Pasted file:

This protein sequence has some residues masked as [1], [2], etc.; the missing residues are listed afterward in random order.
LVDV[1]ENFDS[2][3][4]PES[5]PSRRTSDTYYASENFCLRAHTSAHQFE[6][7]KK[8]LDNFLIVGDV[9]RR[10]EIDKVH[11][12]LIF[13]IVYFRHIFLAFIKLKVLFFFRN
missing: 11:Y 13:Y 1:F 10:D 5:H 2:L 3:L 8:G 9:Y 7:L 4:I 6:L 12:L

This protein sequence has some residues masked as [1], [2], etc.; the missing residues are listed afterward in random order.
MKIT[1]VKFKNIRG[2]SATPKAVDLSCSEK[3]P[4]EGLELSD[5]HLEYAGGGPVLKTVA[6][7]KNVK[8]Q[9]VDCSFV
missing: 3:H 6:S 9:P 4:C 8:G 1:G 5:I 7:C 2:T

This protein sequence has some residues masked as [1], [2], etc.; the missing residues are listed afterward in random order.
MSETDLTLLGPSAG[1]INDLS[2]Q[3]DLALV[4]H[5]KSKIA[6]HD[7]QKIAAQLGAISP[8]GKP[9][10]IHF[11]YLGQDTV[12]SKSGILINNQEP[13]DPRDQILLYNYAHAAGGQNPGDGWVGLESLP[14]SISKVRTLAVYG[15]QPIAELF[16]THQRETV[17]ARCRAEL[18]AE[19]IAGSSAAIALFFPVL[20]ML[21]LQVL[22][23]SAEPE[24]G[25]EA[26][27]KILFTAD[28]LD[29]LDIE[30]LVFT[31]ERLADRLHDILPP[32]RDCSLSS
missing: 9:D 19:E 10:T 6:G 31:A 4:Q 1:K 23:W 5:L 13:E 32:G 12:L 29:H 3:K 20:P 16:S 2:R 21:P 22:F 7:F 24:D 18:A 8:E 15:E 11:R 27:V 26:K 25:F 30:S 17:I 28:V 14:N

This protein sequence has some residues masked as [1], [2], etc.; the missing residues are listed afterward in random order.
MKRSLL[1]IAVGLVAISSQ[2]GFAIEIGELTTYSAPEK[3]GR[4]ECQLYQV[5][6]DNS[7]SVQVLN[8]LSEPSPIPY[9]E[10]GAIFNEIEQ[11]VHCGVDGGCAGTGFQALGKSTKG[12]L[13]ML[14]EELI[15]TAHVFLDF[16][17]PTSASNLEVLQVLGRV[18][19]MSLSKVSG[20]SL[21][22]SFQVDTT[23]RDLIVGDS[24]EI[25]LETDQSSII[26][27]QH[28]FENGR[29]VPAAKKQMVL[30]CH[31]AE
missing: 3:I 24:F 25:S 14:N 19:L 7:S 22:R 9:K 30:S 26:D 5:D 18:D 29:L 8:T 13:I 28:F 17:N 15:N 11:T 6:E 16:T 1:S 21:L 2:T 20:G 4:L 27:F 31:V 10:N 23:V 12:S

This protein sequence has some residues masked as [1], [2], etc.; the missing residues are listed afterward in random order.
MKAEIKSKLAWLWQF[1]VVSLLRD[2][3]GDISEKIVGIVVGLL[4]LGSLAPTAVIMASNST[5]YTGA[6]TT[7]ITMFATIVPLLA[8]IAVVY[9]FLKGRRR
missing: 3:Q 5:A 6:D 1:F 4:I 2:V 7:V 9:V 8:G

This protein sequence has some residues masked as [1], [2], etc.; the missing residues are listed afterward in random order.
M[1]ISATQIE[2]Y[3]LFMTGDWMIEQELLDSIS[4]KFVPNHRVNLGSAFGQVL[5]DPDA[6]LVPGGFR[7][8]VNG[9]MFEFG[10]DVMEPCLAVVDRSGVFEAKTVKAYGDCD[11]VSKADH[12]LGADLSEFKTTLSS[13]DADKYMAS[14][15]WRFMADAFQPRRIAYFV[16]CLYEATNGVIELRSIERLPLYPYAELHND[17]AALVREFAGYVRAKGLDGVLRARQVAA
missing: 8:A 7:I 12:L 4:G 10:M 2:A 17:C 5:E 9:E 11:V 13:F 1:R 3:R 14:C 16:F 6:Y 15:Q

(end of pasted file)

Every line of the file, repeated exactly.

This protein sequence has some residues masked as [1], [2], etc.; the missing residues are listed afterward in random order.
LVDV[1]ENFDS[2][3][4]PES[5]PSRRTSDTYYASENFCLRAHTSAHQFE[6][7]KK[8]LDNFLIVGDV[9]RR[10]EIDKVH[11][12]LIF[13]IVYFRHIFLAFIKLKVLFFFRN
missing: 11:Y 13:Y 1:F 10:D 5:H 2:L 3:L 8:G 9:Y 7:L 4:I 6:L 12:L

This protein sequence has some residues masked as [1], [2], etc.; the missing residues are listed afterward in random order.
MKIT[1]VKFKNIRG[2]SATPKAVDLSCSEK[3]P[4]EGLELSD[5]HLEYAGGGPVLKTVA[6][7]KNVK[8]Q[9]VDCSFV
missing: 3:H 6:S 9:P 4:C 8:G 1:G 5:I 7:C 2:T

This protein sequence has some residues masked as [1], [2], etc.; the missing residues are listed afterward in random order.
MSETDLTLLGPSAG[1]INDLS[2]Q[3]DLALV[4]H[5]KSKIA[6]HD[7]QKIAAQLGAISP[8]GKP[9][10]IHF[11]YLGQDTV[12]SKSGILINNQEP[13]DPRDQILLYNYAHAAGGQNPGDGWVGLESLP[14]SISKVRTLAVYG[15]QPIAELF[16]THQRETV[17]ARCRAEL[18]AE[19]IAGSSAAIALFFPVL[20]ML[21]LQVL[22][23]SAEPE[24]G[25]EA[26][27]KILFTAD[28]LD[29]LDIE[30]LVFT[31]ERLADRLHDILPP[32]RDCSLSS
missing: 9:D 19:E 10:T 6:G 31:A 4:Q 1:K 23:W 5:L 13:E 32:G 12:L 29:H 3:K 20:P 16:S 2:R 21:P 22:F 7:F 24:D 18:A 8:E 15:E 11:R 27:V 26:K 25:F 30:S 17:I 28:V 14:N

This protein sequence has some residues masked as [1], [2], etc.; the missing residues are listed afterward in random order.
MKRSLL[1]IAVGLVAISSQ[2]GFAIEIGELTTYSAPEK[3]GR[4]ECQLYQV[5][6]DNS[7]SVQVLN[8]LSEPSPIPY[9]E[10]GAIFNEIEQ[11]VHCGVDGGCAGTGFQALGKSTKG[12]L[13]ML[14]EELI[15]TAHVFLDF[16][17]PTSASNLEVLQVLGRV[18][19]MSLSKVSG[20]SL[21][22]SFQVDTT[23]RDLIVGDS[24]EI[25]LETDQSSII[26][27]QH[28]FENGR[29]VPAAKKQMVL[30]CH[31]AE
missing: 3:I 24:F 25:S 14:N 19:L 7:S 22:R 9:K 30:S 26:D 5:D 18:D 29:L 8:T 13:I 28:F 17:N 15:N 11:T 6:E 16:T 1:S 21:L 2:T 20:G 4:L 27:F 31:V 10:N 23:V 12:S

This protein sequence has some residues masked as [1], [2], etc.; the missing residues are listed afterward in random order.
MKAEIKSKLAWLWQF[1]VVSLLRD[2][3]GDISEKIVGIVVGLL[4]LGSLAPTAVIMASNST[5]YTGA[6]TT[7]ITMFATIVPLLA[8]IAVVY[9]FLKGRRR
missing: 3:Q 5:A 6:D 1:F 4:I 2:V 7:V 9:V 8:G

This protein sequence has some residues masked as [1], [2], etc.; the missing residues are listed afterward in random order.
M[1]ISATQIE[2]Y[3]LFMTGDWMIEQELLDSIS[4]KFVPNHRVNLGSAFGQVL[5]DPDA[6]LVPGGFR[7][8]VNG[9]MFEFG[10]DVMEPCLAVVDRSGVFEAKTVKAYGDCD[11]VSKADH[12]LGADLSEFKTTLSS[13]DADKYMAS[14][15]WRFMADAFQPRRIAYFV[16]CLYEATNGVIELRSIERLPLYPYAELHND[17]AALVREFAGYVRAKGLDGVLRARQVAA
missing: 8:A 7:I 12:L 4:G 10:M 2:A 17:C 5:E 9:E 11:V 13:F 1:R 3:R 14:C 16:F 6:Y 15:Q